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Knotted Spikerush
knotted spkerush
Knotted spikerush, photographed at Green Cay Nature Center, Boynton Beach, Palm Beach County, in February 2017.
knotted spkerush

Knotted spikerush, Eleocharis interstincta, is invisible. Not really, of course, as the photos on this page clearly demonstrate. But it is one of those plants that is so numerous in places that it becomes secondary to what might be lurking within its slender reeds.

A marsh wren, perhaps, or a warbler. Maybe a water snake or alligator hatchlings. Anything, a lot of things, more interesting than this aquatic sedge.

But in a sense, all those "more interesting" things speak to the importance of knotted spikerush and why it should at least be acknowledged briefly before we move on to what's within.

Knotted spikerush is a Florida native found mostly in the southern end of the Peninsula, roughly from Brevard to Miami-Dade and mainland Monroe counties. It's native to Alabama and Texas, the Bahamas, the Caribbean, Mexico, Central America and South America to Argentina.

It grows along the edges of freshwater ponds, lakes and wetlands — the genus name, Eleocharis, means beauty of the marsh. It can be as tall as four feet, round, with a diameter of about a half-inch. According to the University of Floria's Center for Aquatic and Invasive Plants, it might be the tallest spikerush in the state (there are 13 spikerush species in South Florida alone, according to the Institute for Regional Conservation). The stems, or culms, are segmented along their lenths (best seen in the photo below) and they are hollow. Knotted spikerush has no leaves, but it does sport a reddish sheath at the base.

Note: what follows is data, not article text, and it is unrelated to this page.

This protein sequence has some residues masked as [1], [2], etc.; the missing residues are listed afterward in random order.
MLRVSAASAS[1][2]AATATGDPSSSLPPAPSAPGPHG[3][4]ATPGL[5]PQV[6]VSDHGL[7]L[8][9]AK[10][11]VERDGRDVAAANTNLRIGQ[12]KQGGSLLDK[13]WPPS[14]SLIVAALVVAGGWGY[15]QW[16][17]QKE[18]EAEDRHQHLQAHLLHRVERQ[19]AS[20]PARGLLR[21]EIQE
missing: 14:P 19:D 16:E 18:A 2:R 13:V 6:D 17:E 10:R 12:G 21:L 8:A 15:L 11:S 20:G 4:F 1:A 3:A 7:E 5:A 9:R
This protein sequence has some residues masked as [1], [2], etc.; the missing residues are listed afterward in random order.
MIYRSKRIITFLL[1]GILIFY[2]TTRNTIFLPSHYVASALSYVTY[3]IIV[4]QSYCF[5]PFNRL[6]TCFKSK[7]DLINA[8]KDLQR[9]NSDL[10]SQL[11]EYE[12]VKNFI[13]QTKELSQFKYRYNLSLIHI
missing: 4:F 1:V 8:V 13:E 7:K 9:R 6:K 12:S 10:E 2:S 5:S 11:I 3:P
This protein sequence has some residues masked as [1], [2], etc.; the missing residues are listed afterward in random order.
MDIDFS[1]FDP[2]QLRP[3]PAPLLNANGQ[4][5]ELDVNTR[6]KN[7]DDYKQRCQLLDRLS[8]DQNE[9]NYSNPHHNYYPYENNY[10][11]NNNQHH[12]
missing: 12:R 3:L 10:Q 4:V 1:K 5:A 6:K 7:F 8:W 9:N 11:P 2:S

Spikelets form at the tip of the stems, each with as many as 140 tiny flowers. Blooming season is roughly mid-spring to mid-winter. The fruit is a tiny nutlet, which forms during the same time. Knotted spikerush produces rhizomes, or underground stems, from which new plants arise. The plant can form dense patches.

These dense patches provide both food and cover for a host of animals, great and small. Ducks and geese will eat the seeds; muskrats will eat the rhizomes and tubers. The plant provides habitat for a host of bugs and aquatic invertebrates that are important sources of food for animals a few rungs up on the food chain, including frogs, turtles, fish, snakes, birds and even baby alligators. When knotted spikerush dies, it continues to play an important environmental role: as it decays, it becomes food for small animals, which, in turn become food for bigger animals. And the capybara of South America, the world's largest rodent, uses knotted spikerush as a kind of famine food, grazing on it when other, more palatable items aren't available.

Knotted spikerush has a few human uses: in St. Lucia, it's used to make chair seats; some Native Americans used it to make mats. But there is this: researchers have found that the plant contains a group of chemicals called sulfated polysaccharides, which might have medical potential.

Other common names: jointed spikerush. It is a member of Cyperaceae, the sedge family.

Photographs by David Sedore
Links for Knotted Spikerush
All photographs are property of the publishers and may not be used without their express permission.